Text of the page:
"What (Michigan coaches) told me is that they're focusing on point guards right now, but if anything opens up, they'll definitely come back on and recruit me as hard as they were," said Towns
Let me preface this, with a backdrop. I am sitting in my office, listening to SVP & Russillo and Scott was talking to Chris Mortensen about the Florida job and Chip Kelly's name got brought up along w/ Harbaugh. They both stated that they think Harbaugh is an NFL guy, but they see Chip as just a coach. It doesn't matter where to him.
It got me thinking, if Harbaugh were to say "no thanks", and money wasn't a concern, should Michigan consider Chip Kelly? Does anyone think there's a chance a large enough check would get him to jettison the Eagles for Ann Arbor? Also, even if he did want to come would the fear of losing him to the NFL shortly thereafter be a concern?
I personally would love the shift to a Chip Kelly style offense vs. what we see now and I think it would be a home run of a hire. I understand it'd be a complete transition in styles but I believe it would play dividends in the long run.
EDIT: I don't think this is a remote possibility, it was being discussed that maybe he would consider the jump back to college - just curious what the board thought about this hypothetical.
How much success will Chip Kelly and the Eagles have to have this year to get Borges/Hoke to adopt the no-huddle? Do they have to get to the Super Bowl like San Francisco last year? Would it even happen then?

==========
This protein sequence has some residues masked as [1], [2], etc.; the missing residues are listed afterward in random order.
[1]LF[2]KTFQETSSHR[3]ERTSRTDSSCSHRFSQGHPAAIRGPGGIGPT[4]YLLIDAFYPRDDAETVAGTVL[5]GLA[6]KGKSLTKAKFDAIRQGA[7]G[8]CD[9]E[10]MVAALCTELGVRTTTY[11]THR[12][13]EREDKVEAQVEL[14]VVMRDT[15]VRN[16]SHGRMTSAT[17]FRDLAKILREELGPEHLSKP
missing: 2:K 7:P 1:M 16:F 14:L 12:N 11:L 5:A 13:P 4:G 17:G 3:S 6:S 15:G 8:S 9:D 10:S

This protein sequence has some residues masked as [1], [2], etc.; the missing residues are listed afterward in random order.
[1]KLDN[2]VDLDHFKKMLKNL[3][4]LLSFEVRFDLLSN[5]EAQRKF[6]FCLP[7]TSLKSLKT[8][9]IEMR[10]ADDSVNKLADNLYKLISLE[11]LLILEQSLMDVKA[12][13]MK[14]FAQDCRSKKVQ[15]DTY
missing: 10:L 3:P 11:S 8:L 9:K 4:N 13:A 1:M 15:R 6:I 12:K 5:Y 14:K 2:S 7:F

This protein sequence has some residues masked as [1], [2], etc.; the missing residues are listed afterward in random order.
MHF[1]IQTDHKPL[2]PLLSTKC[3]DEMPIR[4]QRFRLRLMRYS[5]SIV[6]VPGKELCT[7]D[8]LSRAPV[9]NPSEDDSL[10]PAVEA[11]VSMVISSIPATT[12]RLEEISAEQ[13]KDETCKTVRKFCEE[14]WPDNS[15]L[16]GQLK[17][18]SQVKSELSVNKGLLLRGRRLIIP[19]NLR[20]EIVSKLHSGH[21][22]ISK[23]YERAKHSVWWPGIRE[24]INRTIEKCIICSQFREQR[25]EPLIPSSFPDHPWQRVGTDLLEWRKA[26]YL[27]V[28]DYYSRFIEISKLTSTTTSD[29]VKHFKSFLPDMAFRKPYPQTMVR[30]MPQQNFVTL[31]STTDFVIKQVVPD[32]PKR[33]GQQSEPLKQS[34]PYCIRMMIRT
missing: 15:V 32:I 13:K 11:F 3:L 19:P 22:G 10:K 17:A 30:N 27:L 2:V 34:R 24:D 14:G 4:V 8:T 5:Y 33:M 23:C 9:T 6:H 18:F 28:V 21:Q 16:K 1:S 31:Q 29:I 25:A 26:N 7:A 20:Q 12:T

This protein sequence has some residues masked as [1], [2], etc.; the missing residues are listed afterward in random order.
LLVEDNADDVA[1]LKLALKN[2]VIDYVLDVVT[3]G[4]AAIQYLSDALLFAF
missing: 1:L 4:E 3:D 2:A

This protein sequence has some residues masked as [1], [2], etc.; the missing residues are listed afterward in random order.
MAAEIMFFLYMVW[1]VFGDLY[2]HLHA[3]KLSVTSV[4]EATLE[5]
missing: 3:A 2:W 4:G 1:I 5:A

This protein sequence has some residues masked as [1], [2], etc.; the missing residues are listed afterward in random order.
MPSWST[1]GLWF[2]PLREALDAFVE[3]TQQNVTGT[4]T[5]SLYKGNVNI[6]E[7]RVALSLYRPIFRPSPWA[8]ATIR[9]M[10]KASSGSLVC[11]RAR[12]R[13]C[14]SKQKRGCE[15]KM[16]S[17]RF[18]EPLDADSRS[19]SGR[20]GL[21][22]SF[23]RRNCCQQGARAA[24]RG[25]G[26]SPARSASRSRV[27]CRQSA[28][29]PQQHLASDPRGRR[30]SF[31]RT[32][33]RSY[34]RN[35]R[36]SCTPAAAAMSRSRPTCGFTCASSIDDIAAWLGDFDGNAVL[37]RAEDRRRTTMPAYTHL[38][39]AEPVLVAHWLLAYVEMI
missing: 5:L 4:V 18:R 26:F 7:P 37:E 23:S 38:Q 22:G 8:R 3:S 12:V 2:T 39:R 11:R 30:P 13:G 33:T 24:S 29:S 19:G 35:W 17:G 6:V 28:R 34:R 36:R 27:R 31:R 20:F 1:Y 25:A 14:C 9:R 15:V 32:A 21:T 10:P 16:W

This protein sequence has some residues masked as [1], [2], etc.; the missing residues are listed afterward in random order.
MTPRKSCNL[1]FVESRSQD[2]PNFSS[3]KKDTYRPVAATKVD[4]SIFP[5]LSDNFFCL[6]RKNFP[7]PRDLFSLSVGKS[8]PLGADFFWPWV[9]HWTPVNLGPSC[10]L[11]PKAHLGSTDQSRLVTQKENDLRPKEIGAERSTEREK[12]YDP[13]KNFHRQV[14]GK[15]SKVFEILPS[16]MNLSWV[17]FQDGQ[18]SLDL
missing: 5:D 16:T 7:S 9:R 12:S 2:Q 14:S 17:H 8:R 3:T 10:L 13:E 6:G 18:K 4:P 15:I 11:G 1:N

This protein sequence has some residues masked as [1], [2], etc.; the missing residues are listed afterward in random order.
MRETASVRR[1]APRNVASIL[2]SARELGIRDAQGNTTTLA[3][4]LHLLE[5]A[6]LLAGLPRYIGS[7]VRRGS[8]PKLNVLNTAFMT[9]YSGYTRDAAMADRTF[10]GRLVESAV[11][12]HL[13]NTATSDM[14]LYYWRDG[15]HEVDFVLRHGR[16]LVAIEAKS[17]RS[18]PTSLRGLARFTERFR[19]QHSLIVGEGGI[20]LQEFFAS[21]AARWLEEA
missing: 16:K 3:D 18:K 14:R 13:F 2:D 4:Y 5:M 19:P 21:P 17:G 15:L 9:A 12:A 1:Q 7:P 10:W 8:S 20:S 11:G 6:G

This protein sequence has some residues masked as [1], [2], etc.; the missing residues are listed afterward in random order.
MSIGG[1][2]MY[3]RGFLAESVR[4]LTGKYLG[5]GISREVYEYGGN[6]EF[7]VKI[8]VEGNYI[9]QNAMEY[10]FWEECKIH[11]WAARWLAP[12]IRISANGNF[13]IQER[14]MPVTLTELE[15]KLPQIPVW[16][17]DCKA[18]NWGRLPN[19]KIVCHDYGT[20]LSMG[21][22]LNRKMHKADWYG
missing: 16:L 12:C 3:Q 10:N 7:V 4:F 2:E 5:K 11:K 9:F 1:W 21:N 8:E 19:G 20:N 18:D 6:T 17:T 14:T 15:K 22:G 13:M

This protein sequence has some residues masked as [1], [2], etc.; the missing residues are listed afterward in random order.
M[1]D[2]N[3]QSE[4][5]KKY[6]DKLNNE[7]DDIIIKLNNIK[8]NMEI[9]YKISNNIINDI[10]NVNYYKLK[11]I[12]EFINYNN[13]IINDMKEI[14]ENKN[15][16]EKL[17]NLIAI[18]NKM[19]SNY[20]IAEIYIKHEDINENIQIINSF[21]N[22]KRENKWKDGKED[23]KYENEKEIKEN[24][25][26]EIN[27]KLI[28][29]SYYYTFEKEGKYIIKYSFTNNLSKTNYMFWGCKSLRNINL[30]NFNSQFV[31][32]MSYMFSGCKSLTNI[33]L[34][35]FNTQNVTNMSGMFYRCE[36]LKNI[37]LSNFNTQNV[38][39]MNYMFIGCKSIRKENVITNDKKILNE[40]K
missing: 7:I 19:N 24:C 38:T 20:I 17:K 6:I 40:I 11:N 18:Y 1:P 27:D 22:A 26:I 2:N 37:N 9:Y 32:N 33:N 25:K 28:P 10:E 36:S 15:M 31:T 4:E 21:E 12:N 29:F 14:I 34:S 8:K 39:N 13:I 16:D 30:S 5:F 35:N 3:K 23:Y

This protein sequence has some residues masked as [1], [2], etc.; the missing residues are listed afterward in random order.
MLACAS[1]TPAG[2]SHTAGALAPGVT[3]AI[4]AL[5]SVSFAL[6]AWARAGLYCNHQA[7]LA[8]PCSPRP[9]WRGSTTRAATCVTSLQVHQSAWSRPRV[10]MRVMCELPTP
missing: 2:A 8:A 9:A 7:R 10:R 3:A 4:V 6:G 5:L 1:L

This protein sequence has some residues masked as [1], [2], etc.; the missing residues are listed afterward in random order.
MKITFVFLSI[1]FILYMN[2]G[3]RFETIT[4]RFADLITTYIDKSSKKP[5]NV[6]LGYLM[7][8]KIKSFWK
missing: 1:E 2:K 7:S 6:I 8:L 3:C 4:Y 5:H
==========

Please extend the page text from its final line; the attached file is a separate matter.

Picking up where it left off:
I understand feeling comfortable in the huddle, but with Gardner's last-second audible at the goal line and Hoke's “Anything under five (seconds), I’m getting nervous” statement, you'd think they would be interested in improving the time to get set. Especially in their "Nascar" mode.
Edit: Specifically, I'm talking about being able to get to the line quicker in order to make checks to beat the defense. I'm not referring to the high-tempo or variable-tempo offense Chip Kelly runs. I brought the Eagles question here because it's been suggested many times on this blog that the coaching staff will adopt things that have shown results in the pros.
Edit2: Whew, rough crowd. Got a good discussion going, though, so oh well! Thanks guys.
This morning in the Personal Finance section of the Wall Street Journal there was an article on the NFL view of Oregon's (and now Philidelphia's) offense.
I know the WSJ requires one to pay for access so here are some bits for anyone without a subscription.
As Kelly mans his first full week of NFL training camp, installing a high-revving Ferrari engine into the Eagles' offense, league insiders say there are exactly zero indications NFL referees will be willing participants in the Kelly era. The NFL, they say, has a long-standing pace at which they do things between plays and the referees "aren't going to change just to accommodate someone's offense," said Mike Pereira, a former NFL vice president of officiating who is now an analyst for Fox Sports.